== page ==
Contrary to some recent reports, you’re not necessarily saving fuel by keeping your air conditioning off and your windows open.
As the summer temperatures remain hot and gas prices remain high, motorists should remember that vehicles can get better fuel efficiency with their windows closed and air conditioning on when at highway speeds. During stop-and-go traffic, however, it’s more fuel efficient to open the windows, according to the Automotive Aftermarket Suppliers Association (AASA).
With the windows closed on the highway, the vehicle’s aerodynamics are improved as there is less drag on the vehicle, according to Frank Hampshire, AASA director of market research. He noted that studies by Volvo and other automakers have shown that a cooler, drier and quieter cabin can reduce fatigue on longer trips and help a driver stay alert and relaxed for a longer period of time.
"In city driving, you will see a slight fuel economy advantage by opening your windows, but the use of air conditioning at higher speeds can produce a fuel savings," Hampshire said. "There are other ways to improve your fuel efficiency with the top advice clearly being to have your vehicle serviced regularly and driving wisely."
Some consumers with malfunctioning car air conditioners may opt to roll the windows down rather than make repairs, but that’s a false economy, Hampshire noted. "The fuel efficiency savings may not be enough to pay for the repair of a non-functioning air conditioner. However, for motorists with malfunctioning systems who have decided to endure the heat, fuel savings make air conditioner system repair worth considering," he said. "Furthermore, a functioning air conditioner system might be necessary for proper functioning of the windshield defroster in late model vehicles."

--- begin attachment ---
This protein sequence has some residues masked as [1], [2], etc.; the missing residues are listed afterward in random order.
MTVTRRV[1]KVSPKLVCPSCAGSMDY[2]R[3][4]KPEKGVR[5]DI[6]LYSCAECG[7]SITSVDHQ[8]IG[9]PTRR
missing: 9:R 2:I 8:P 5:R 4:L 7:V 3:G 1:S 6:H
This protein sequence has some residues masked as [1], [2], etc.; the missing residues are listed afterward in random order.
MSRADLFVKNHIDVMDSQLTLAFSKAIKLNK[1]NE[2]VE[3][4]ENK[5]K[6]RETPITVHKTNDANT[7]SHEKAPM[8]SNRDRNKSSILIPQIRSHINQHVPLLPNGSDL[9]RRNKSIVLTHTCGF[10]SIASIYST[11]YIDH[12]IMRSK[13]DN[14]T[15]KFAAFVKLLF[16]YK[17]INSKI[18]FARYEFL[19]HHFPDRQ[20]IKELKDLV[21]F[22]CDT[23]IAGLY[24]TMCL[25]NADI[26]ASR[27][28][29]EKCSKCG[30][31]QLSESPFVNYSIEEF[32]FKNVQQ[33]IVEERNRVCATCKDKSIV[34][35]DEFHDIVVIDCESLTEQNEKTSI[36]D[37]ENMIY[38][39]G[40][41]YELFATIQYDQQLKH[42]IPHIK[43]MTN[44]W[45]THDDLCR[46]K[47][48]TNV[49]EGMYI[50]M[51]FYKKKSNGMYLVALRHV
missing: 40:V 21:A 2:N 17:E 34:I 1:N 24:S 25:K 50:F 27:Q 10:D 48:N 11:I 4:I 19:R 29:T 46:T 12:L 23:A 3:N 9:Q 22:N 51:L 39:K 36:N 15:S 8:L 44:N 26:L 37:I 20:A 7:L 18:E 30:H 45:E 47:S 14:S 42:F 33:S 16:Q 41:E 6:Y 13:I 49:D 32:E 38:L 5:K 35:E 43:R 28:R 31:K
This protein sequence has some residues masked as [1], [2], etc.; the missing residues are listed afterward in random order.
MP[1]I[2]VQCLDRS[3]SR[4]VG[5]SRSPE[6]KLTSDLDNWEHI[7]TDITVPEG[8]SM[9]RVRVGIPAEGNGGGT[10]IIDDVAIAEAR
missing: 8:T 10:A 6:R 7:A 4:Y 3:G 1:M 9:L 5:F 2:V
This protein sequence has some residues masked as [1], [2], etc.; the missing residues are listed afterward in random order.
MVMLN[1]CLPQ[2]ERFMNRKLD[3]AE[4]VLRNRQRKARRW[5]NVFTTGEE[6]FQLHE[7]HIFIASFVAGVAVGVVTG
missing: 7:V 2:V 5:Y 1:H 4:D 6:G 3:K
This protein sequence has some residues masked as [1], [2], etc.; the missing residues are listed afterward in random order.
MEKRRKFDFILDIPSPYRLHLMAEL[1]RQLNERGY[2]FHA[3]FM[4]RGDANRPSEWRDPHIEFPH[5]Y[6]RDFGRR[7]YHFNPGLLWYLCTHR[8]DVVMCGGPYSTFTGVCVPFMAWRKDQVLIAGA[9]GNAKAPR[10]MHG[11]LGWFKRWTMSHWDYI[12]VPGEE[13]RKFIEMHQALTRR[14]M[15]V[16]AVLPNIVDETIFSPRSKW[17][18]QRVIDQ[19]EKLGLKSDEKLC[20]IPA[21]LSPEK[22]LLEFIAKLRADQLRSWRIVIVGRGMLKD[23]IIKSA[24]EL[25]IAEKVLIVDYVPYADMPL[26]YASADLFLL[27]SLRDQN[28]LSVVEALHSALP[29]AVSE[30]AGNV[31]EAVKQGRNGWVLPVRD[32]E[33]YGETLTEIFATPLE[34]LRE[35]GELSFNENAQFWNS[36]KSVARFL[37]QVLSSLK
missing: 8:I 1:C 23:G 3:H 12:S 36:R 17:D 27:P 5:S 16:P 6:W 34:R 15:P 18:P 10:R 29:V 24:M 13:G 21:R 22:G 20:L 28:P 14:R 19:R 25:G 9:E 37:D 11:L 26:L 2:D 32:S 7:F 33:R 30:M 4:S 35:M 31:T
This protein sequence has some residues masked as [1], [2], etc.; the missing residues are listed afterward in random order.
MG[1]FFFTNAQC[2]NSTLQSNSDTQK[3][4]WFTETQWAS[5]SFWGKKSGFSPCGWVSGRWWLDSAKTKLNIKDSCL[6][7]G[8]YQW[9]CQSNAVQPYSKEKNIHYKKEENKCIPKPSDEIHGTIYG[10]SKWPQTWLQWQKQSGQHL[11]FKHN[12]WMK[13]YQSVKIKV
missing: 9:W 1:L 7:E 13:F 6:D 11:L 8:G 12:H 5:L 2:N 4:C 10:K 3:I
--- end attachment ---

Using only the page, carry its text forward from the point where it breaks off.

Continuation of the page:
According to the U.S. Environmental Protection Agency (EPA), there are several other tips a motorist can follow to improve gas mileage, including:
— Go easy on the brakes and gas pedal. Avoid "jackrabbit" starts by accelerating gradually whenever possible. Also, anticipate stops to avoid sudden braking.
— Avoid long idles. Turn off the engine if you anticipate a lengthy wait. Instead of idling at a drive-up window, park the car and go in. Idling burns more gas than restarting the engine.
— Avoid carrying unneeded items in the trunk. Extra weight decreases gas mileage. Also, reduce drag by placing items inside the car or trunk rather than on roof racks.
— Keep tires properly inflated and aligned. Periodic wheel alignments and keeping tires inflated to the maximum recommended pressure can improve your gas mileage.
— Get regular engine tune-ups and car maintenance checks. Tune-ups improve performance as well as gas mileage. Incorrect fuel ratio, bad spark plugs and incorrect spark timing can have a huge effect on gas mileage.
— Avoid stop and go traffic by taking alternative routes or less congested travel times.
— Use a good engine oil, preferably a synthetic or standard oil treated with a friction reducing oil additive. These have been known to improve fuel economy by as much as 12 percent.
— Use your cruise control whenever possible.
The Motor & Equipment Manufacturers Association (MEMA) established AASA in 2002 as its aftermarket segment association to exclusively serve manufacturers of aftermarket components, tools and equipment and related products. For more information, go to www.aftermarketsuppliers.org.
Have your say: